keep the subordinate creation in their places
with regard to himself and his happiness, must j
have tended to employments greatly conge- ;
nial with his comfort, and may have suggest- j
ed the idea of Government. With all these
the prerogative of speech was also indispens
able, since the thoughts which they produced,
must have been infinite: for, with the eye to
see, the ear to hear, and the mind to think,
the human intellect, without vocal organiza
tion, must have exploded. The cares of his
minutely various charge would have found
no alleviation, and man would have been a
brute, encasing within himself, like the deaf,
dumb and blind, a divine intelligence, con
sciousness of himself, with reason, judgment
and skill, and the power of applying them;
but without a visible object. The power of
God had not yet extended to this, nor had it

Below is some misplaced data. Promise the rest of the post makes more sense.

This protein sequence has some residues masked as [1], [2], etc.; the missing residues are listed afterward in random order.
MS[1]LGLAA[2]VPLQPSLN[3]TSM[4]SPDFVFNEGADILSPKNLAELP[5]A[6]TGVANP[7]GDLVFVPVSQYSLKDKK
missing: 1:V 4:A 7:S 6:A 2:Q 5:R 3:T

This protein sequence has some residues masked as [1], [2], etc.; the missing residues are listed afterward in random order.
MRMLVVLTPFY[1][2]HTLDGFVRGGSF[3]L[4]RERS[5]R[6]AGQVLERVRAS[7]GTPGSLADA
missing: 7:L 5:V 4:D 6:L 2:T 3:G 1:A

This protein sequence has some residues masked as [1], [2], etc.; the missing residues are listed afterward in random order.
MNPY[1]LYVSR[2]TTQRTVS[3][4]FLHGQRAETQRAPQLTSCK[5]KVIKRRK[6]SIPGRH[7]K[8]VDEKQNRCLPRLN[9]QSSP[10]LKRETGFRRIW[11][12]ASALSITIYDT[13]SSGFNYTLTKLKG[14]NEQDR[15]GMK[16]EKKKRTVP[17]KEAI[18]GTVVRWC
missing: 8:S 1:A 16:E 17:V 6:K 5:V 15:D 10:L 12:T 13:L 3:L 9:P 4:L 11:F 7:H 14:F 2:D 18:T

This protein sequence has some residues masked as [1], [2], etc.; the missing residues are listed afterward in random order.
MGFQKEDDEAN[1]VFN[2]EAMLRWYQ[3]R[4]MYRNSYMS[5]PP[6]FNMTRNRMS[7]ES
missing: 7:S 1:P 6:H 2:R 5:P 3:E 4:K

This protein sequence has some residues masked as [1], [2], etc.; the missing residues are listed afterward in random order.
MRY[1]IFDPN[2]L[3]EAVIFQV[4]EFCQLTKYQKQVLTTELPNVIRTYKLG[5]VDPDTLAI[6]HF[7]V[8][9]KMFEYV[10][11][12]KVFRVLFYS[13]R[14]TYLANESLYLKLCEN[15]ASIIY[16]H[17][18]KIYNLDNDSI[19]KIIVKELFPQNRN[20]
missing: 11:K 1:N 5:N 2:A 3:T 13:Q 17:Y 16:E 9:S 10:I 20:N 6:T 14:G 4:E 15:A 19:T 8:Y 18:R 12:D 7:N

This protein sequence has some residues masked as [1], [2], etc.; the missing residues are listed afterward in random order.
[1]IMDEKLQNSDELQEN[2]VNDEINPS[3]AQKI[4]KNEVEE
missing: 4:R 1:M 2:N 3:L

yet been determined, whether it was good for
man to be alone in his representation of the
Divine Image. He, like the vegetable king
dom, could have been formed bisexous and
perfect in himself for all the purposes of per
petuity; the pleasures of mental refinement
dispensed with and the admiration of beauty
in the form and color of surrounding objects
rendered unavailing. But thus isolated, he
would have had no use for those emotions
and passions, which now furnish most delight
to the human race. Cheerfulness, joy a'.id
gladness, would perhaps have given place,
even in Eden, to the counter emotions of
melancholy, sorrow, grief and discontent;
reverence and adoration would have clung
to man, but by the holiness in which he was
created. "It was not good for man to be
What needed he, surrounded by material
uses for his faculties? Man was spiritual ns
well as material. Could he not commune